Federal funds should go to stem-cell study
A biotechnology company has developed a method of creating embryonic stem cells without destroying human embryos.
SCIENTISTS have found a way to establish human embryonic stem cells for research without destroying the embryo, which appears to conform with federal protection of embryos in federally funded research. Irrational opposition to the use of embryonic stem cells extracted by the new method should not stand in the way of federal funds going to this important research.
Federal funding for embryonic stem-cell research has been limited to 20 stem-cell lines created before August 2001. By law, federal money cannot be spent beyond those lines for "research in which a human embryo or embryos are destroyed, discarded, or knowingly subjected to risk of injury or death."
Under the new method, one of the eight cells developed in the embryo after two days is removed and can be used for research without destroying the embryo. The method already is used for diagnosis of possible genetic diseases.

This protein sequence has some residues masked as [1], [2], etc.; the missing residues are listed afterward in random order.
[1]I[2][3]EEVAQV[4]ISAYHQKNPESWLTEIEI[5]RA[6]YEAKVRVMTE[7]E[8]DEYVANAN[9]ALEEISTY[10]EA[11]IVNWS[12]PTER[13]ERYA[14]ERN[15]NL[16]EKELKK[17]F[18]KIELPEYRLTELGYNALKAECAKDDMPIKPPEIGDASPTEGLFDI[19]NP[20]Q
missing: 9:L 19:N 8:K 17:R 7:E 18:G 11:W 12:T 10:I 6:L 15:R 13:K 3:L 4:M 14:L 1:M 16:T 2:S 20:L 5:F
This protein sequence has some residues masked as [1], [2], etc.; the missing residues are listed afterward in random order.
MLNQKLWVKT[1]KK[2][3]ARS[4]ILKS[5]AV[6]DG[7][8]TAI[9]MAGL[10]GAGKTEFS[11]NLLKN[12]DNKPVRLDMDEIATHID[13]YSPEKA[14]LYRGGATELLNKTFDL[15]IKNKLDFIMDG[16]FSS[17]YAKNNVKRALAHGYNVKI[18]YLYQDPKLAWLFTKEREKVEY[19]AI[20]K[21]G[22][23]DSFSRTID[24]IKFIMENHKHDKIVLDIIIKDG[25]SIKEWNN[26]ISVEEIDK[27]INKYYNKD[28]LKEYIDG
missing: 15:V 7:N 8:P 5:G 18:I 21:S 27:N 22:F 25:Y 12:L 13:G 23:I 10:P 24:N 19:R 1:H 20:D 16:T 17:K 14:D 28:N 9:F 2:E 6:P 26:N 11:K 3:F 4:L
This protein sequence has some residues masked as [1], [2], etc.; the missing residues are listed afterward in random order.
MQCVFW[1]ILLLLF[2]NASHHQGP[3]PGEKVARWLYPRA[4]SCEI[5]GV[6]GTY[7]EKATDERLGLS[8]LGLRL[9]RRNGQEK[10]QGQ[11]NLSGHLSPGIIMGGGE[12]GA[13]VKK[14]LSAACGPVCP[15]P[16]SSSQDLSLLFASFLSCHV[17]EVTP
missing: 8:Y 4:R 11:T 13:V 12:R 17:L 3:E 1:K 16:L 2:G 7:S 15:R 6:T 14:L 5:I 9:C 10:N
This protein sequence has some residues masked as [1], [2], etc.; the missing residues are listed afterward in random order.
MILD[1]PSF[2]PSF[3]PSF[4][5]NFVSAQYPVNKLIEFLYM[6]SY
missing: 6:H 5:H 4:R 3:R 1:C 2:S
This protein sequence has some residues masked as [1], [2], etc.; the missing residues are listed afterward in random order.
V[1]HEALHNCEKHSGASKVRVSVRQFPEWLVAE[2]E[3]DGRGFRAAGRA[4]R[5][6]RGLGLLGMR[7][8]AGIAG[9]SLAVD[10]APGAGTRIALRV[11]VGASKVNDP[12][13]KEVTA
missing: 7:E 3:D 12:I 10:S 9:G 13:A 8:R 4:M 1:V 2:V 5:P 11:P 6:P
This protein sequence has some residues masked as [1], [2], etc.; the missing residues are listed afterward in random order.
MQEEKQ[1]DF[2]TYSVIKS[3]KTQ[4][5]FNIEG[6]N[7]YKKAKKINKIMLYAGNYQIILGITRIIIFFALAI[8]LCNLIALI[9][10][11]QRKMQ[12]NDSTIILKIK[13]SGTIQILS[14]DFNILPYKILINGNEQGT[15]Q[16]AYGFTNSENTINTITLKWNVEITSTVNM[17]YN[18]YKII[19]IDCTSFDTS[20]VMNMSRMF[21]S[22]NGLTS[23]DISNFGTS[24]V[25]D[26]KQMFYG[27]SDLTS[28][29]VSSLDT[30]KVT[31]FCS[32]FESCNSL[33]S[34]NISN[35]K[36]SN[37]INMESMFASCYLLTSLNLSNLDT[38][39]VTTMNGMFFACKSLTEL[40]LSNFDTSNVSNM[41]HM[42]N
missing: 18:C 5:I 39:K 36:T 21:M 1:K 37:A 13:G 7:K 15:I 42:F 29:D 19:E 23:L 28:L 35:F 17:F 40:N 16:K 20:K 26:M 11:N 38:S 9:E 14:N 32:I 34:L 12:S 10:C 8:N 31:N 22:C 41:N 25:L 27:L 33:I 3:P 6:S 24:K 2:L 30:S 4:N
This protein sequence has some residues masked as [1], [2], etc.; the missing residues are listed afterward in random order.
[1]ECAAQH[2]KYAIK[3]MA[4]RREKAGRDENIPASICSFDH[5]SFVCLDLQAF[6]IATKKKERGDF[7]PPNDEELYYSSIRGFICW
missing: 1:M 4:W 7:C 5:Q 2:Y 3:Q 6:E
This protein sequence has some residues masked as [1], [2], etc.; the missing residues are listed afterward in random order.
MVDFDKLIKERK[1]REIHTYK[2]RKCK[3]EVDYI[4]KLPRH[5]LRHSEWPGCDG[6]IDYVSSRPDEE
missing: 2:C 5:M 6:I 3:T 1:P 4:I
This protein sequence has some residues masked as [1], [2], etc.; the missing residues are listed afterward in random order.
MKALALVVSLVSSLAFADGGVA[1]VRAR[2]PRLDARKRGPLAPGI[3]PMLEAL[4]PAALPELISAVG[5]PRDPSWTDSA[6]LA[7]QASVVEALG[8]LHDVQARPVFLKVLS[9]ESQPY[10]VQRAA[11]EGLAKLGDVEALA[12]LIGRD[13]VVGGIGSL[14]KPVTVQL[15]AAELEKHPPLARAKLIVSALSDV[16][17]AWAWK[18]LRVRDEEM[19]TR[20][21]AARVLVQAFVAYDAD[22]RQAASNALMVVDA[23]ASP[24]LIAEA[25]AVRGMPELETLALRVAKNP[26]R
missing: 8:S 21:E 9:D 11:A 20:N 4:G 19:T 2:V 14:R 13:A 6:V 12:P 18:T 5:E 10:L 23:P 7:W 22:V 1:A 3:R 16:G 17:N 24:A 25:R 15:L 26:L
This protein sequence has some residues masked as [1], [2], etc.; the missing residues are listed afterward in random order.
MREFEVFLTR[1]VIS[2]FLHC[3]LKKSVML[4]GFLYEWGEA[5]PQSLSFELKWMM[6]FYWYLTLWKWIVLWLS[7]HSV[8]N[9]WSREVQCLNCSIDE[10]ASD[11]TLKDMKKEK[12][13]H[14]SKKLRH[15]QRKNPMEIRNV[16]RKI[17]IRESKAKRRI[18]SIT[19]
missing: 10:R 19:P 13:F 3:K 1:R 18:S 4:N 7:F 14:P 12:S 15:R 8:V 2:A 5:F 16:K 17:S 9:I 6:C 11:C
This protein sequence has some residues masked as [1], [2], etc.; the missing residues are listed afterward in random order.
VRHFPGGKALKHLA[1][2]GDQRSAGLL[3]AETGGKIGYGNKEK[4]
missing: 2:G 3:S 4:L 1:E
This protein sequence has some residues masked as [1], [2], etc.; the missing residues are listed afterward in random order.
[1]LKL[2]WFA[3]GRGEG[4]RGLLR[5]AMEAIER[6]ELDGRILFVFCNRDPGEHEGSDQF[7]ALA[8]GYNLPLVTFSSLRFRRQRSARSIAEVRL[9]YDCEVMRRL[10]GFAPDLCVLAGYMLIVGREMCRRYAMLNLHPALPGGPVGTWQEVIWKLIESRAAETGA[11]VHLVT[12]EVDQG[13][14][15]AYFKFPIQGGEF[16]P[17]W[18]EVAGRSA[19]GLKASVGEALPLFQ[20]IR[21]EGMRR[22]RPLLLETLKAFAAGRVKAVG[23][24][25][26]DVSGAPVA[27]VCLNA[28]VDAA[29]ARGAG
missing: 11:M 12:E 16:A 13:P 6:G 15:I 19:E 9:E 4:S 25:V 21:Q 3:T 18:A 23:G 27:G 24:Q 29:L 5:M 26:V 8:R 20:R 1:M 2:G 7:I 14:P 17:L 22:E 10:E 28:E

Doctors estimate that more than 2,000 babies have been born in the United States after such preimplantation genetic diagnosis. By all indications, the procedure is safe and routine, posing no risk to the embryo.
The Catholic Church and other opponents of stem-cell research suggest that the single cell removed from the embryo could itself develop into an embryo. "You are creating a twin and killing that twin," said a spokesman for Sen. Sam Brownback, R-Kan.
That is absurd. While it may be possible for the single cell to grow into an embryo, it does not occur naturally and has never been documented. "They're citing something without any medical evidence," said Dr. Irving L. Weissman, director of Stanford University's stem-cell institute.
If a single cell were to be nurtured into becoming an embryo, that would not be creating a twin. It would more accurately be described as cloning, which violates federal law.
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